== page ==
Bonsall S. B., Joseph C., Muller K. A., "State Pension Accounting Estimates and Strong Public Unions." CONTEMPORARY ACCOUNTING RESEARCH, vol. 36, no. 3, 2019, pp. 1299–1336
Bonsall S. B., Green J., Muller K. A., "Are Credit Ratings More Rigorous for Widely Covered Firms?." ACCOUNTING REVIEW, vol. 93, no. 6, 2018, pp. 61-94
Bonsall S. B., Leone A. J., Miller B. P., Rennekamp K., "A plain English measure of financial reporting readability." JOURNAL OF ACCOUNTING & ECONOMICS, vol. 63, 2017, pp. 329-357
Bonsall S. B., Koharki K., Neamtiu M., "When Do Differences in Credit Rating Methodologies Matter? Evidence from High Information Uncertainty Borrowers." ACCOUNTING REVIEW, vol. 92, no. 4, 2017, pp. 53-79
Bonsall S. B., Miller B. P., "The impact of narrative disclosure readability on bond ratings and the cost of debt." REVIEW OF ACCOUNTING STUDIES, vol. 22, no. 2, 2017, pp. 608-643
Bonsall S. B., Holzman E. R., Miller B. P., "Managerial Ability and Credit Risk Assessment." MANAGEMENT SCIENCE, vol. 63, no. 5, 2017, pp. 1425-1449
Bonsall S. B., Koharki K., Watson L., "Deciphering Tax Avoidance: Evidence from Credit Rating Disagreements." CONTEMPORARY ACCOUNTING RESEARCH, vol. 34, no. 2, 2017, pp. 818-848
Bonsall S. B., Koharki K., Neamtiu M., "The Effectiveness of Credit Rating Agency Monitoring: Evidence from Asset Securitizations." ACCOUNTING REVIEW, vol. 90, no. 5, 2015, pp. 1779-1810
Bonsall S. B., "The impact of issuer-pay on corporate bond rating properties: Evidence from Moody's and S&P's initial adoptions." JOURNAL OF ACCOUNTING & ECONOMICS, vol. 57, 2014, pp. 89-109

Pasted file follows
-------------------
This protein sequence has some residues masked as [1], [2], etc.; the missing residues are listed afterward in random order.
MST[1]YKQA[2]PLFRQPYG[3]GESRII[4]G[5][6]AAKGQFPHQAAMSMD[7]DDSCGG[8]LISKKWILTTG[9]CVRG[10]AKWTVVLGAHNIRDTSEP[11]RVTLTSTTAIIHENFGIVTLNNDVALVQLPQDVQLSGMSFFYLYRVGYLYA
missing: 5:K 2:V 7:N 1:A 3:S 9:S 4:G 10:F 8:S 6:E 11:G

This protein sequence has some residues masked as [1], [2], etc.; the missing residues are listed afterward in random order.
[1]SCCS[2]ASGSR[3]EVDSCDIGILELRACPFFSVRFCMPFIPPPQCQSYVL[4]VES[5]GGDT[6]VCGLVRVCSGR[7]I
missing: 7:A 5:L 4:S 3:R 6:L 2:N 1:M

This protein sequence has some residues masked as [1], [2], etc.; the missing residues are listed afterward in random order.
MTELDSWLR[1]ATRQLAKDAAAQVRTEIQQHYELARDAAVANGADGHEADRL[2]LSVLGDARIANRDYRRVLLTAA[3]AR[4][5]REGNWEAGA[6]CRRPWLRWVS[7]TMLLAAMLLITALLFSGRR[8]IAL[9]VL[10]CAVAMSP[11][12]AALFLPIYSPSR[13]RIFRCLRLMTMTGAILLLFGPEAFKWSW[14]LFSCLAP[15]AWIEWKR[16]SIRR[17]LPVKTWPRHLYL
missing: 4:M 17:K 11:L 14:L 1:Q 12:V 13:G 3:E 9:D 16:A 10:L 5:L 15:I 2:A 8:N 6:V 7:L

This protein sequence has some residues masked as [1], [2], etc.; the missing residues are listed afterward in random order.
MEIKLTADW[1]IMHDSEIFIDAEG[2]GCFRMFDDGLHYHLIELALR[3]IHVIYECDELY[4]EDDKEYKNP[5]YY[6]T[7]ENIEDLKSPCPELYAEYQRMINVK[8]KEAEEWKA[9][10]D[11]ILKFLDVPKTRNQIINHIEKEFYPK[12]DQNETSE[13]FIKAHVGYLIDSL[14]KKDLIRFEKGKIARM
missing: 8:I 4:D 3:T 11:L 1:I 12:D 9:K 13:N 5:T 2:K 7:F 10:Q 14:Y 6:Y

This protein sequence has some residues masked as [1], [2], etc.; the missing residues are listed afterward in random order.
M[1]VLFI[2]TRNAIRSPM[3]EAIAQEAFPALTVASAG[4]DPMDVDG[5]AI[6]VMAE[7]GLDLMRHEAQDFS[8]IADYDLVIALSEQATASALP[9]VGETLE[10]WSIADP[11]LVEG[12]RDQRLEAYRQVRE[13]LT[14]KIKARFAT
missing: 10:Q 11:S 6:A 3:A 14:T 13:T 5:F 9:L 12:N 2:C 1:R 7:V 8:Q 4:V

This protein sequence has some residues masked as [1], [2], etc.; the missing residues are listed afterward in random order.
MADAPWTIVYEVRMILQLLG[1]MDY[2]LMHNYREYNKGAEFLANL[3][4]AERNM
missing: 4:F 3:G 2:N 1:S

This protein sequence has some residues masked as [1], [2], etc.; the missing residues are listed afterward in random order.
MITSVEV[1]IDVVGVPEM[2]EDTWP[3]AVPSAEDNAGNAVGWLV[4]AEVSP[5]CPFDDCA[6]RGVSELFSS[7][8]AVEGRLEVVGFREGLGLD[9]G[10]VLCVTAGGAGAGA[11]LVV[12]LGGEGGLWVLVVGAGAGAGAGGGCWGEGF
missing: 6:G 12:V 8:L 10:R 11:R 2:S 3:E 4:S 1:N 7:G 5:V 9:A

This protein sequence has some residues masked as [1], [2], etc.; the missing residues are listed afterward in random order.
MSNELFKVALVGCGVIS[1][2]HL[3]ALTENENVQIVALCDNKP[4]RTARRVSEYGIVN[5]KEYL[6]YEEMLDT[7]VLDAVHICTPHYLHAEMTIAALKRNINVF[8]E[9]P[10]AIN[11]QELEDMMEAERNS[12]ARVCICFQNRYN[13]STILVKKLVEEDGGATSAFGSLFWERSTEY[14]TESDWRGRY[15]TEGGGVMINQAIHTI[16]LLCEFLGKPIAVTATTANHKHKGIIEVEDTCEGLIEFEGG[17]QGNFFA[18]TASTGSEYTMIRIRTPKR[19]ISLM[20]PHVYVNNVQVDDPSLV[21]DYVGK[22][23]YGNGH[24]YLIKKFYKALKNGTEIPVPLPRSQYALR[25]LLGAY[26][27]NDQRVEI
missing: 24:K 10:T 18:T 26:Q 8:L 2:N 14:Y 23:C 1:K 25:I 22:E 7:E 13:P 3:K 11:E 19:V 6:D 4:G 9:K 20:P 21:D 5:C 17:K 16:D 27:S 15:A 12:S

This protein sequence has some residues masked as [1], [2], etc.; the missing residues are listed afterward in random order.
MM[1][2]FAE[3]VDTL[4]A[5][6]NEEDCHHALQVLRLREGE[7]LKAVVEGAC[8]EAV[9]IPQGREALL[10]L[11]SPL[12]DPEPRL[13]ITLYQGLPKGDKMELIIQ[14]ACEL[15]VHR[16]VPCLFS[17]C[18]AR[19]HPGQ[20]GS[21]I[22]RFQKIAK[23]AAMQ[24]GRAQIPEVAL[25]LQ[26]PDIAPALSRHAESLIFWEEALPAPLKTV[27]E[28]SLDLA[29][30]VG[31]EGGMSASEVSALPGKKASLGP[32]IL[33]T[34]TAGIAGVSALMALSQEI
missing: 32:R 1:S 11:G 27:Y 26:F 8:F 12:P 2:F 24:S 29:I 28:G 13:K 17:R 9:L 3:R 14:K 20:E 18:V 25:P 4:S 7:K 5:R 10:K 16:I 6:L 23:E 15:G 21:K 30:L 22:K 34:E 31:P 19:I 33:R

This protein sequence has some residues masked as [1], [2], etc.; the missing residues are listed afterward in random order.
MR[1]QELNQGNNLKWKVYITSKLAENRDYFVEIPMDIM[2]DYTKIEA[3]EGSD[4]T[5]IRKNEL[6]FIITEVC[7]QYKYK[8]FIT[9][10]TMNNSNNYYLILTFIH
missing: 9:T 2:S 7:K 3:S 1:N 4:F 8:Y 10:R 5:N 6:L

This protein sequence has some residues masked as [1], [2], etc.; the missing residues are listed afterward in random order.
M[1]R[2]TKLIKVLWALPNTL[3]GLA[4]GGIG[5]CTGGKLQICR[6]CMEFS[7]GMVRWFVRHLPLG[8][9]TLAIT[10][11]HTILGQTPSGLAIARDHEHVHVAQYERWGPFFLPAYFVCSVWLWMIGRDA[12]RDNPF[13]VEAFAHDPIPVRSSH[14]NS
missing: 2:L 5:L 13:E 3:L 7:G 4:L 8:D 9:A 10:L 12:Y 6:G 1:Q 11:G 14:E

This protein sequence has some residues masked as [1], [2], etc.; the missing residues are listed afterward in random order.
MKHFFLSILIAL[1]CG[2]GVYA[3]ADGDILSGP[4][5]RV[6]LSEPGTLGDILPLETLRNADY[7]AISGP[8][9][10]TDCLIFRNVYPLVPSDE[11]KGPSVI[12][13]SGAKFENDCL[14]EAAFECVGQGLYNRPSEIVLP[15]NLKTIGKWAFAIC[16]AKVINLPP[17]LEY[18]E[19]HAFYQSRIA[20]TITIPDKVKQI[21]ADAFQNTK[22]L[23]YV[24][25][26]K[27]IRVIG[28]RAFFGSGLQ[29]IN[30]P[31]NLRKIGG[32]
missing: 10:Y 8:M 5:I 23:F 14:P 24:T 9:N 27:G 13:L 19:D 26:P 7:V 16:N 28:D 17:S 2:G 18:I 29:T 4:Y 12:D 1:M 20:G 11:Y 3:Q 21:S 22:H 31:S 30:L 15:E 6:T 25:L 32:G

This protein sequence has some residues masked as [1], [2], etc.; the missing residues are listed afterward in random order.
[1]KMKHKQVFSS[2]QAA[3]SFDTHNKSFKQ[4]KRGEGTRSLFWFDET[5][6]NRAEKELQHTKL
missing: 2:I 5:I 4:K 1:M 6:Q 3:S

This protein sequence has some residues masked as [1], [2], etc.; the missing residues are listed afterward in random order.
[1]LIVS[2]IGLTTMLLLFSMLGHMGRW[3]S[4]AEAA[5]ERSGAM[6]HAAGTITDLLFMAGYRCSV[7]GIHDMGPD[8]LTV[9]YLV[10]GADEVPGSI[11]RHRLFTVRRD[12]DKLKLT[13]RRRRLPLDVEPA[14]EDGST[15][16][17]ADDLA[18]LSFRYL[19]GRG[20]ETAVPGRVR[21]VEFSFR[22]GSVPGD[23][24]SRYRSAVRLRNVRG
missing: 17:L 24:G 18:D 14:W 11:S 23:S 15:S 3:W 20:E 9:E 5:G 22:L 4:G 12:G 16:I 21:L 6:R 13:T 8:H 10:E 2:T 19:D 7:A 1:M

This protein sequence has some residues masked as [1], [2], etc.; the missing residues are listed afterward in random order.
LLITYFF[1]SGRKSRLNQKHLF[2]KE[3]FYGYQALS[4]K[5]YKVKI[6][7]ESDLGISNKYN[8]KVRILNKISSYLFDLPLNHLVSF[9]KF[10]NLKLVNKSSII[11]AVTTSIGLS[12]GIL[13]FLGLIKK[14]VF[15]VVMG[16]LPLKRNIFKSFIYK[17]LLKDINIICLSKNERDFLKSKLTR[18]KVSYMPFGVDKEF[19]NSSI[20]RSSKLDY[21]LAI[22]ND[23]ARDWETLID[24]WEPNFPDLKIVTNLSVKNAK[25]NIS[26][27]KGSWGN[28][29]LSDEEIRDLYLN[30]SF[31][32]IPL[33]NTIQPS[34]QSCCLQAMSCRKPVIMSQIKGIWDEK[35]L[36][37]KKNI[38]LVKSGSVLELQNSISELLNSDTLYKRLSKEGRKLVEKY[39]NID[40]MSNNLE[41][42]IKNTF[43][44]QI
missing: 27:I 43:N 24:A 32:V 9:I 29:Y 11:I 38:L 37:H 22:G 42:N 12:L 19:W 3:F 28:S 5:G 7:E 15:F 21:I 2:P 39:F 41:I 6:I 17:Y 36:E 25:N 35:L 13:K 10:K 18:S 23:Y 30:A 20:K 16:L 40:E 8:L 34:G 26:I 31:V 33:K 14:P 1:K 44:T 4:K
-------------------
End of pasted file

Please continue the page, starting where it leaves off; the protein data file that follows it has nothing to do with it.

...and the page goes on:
Alissa W., Bonsall S. B., Koharki K., Penn, Michael W., Jr., "Firms' use of accounting discretion to influence their credit ratings." JOURNAL OF ACCOUNTING & ECONOMICS, vol. 55, 2013, pp. 129-147
Bonsall S. B., Bozanic Z., Fischer P. E., "What Do Management Earnings Forecasts Convey About the Macroeconomy?." JOURNAL OF ACCOUNTING RESEARCH, vol. 51, no. 2, 2013, pp. 225-266

Research Impact and Media Mentions

"New Research Examines The Consequences Of The SEC's Workload", Forbes, Journal or Magazine,
"Credit ratings agencies like Moody’s decide the US credit rating. Here’s what you need to know about them", CNN Business, Internet,
"The Value of Regional Banks", The New York Times, Newspaper,
"After High-Profile Failures, Can Investors Still Trust Credit Ratings?", Harvard Business School Working Knowledge, Internet,
"The Impact of SEC Case Backlog on Investigations", Columbia Law School Blue Sky Blog, Internet,
"Does Readability of Financial Disclosures Affect the Bond Market?", Columbia Law School Blue Sky Blog, Internet,
"Earnings Bode Ill for Stocks", The Wall Street Journal, Newspaper,


Journal of Financial Reporting, Editor, May 2023 - Present
Contemporary Accounting Research, Editorial Board, April 2020 - Present